Italian composer Ennio Morricone conducts a concert in Berlin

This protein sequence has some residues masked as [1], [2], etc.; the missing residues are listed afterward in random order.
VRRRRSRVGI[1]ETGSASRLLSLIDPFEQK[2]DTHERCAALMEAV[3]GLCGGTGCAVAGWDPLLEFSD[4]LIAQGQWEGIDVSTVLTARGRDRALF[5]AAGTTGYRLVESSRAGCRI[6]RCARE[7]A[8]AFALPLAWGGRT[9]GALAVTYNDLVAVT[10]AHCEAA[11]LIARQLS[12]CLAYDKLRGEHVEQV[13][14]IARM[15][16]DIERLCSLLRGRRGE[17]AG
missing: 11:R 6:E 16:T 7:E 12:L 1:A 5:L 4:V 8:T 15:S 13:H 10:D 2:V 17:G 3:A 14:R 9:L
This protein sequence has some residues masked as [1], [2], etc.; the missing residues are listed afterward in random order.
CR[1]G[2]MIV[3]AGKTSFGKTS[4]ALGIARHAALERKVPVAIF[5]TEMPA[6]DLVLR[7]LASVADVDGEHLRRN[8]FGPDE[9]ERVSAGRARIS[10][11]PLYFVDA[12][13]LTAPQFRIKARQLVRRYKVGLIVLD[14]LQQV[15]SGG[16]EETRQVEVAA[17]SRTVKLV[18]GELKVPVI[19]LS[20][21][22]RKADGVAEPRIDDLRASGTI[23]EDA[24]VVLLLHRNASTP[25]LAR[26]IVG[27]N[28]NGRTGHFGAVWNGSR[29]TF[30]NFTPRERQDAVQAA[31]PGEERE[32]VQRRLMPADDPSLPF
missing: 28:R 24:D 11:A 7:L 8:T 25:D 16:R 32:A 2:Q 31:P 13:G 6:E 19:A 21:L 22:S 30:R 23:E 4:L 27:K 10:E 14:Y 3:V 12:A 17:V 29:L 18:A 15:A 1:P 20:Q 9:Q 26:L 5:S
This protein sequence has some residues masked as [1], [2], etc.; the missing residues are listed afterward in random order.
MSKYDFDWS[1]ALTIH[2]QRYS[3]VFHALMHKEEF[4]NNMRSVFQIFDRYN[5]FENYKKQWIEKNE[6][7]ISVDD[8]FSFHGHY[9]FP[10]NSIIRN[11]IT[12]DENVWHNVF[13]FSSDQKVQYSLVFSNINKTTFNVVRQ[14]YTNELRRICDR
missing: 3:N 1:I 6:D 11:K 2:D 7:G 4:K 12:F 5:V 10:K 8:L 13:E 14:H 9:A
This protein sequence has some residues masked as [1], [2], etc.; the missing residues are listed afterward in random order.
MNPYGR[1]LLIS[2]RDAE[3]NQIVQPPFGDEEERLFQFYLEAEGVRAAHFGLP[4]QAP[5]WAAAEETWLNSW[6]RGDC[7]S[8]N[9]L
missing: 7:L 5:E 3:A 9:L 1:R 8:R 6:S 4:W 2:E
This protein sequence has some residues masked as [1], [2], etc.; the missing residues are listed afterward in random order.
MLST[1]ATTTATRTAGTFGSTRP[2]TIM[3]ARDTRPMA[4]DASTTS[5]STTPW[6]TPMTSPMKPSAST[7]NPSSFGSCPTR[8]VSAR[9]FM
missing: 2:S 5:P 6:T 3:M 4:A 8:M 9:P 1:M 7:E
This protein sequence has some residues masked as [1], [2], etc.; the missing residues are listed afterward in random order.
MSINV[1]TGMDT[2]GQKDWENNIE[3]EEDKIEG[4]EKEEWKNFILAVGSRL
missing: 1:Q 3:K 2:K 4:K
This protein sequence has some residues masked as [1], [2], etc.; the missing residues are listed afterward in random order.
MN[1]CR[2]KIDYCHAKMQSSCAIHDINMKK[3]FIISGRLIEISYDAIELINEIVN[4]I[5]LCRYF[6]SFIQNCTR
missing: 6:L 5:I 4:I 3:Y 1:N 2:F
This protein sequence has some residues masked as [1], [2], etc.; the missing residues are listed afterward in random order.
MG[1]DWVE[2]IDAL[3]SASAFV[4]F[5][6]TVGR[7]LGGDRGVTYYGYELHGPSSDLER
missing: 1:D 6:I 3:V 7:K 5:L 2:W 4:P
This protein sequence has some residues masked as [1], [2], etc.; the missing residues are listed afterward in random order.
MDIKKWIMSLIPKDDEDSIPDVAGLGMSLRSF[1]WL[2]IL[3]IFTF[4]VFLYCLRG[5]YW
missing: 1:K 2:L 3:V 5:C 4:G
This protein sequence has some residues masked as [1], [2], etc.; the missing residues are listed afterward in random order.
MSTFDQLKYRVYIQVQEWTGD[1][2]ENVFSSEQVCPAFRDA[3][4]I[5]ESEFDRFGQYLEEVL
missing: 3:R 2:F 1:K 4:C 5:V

Ennio Morricone, whose scores for movies such as "The Good, the Bad and the Ugly," "The Mission" and "Cinema Paradiso" made him one of the world's most famous screen composers, died July 6 at age 91. Morricone won two Oscars and dozens of others awards including Golden Globes, Grammys and BAFTAs. He wrote for hundreds of films, television programs, popular songs and orchestras, but it was his friendship with Italian director Sergio Leone that brought him fame, with scores for Spaghetti Westerns starring Clint Eastwood in the 1960s. They include the so-called "Dollars Trilogy" - "A Fistful of Dollars," "For a Few Dollars More," and "The Good, the Bad and the Ugly." Morricone used unconventional instruments such as the Jew's harp, amplified harmonica, mariachi trumpets, cor anglais and the ocarina - an ancient Chinese instrument shaped like an egg. The music was accompanied by real sounds such as whistling, cracking of whips, gunshots and sounds inspired by wild animals including coyotes. He always tried to shake off the association with the Spaghetti Westerns, reminding people, particularly outside Italy, that he had a very creative and productive life before and after the films he made with Leone. "It's a strait-jacket. I just don't understand how, after all the films I have done, people keep thinking about 'A Fistful of Dollars'. People are stuck back in time, 30 years ago," the Maestro, as he was known in Italy, told Reuters in 2007. One of Morricone's most evocative soundtracks was for the 1986 film "The Mission," by Roland Joffe, for which he was nominated for an Oscar and won a Golden Globe.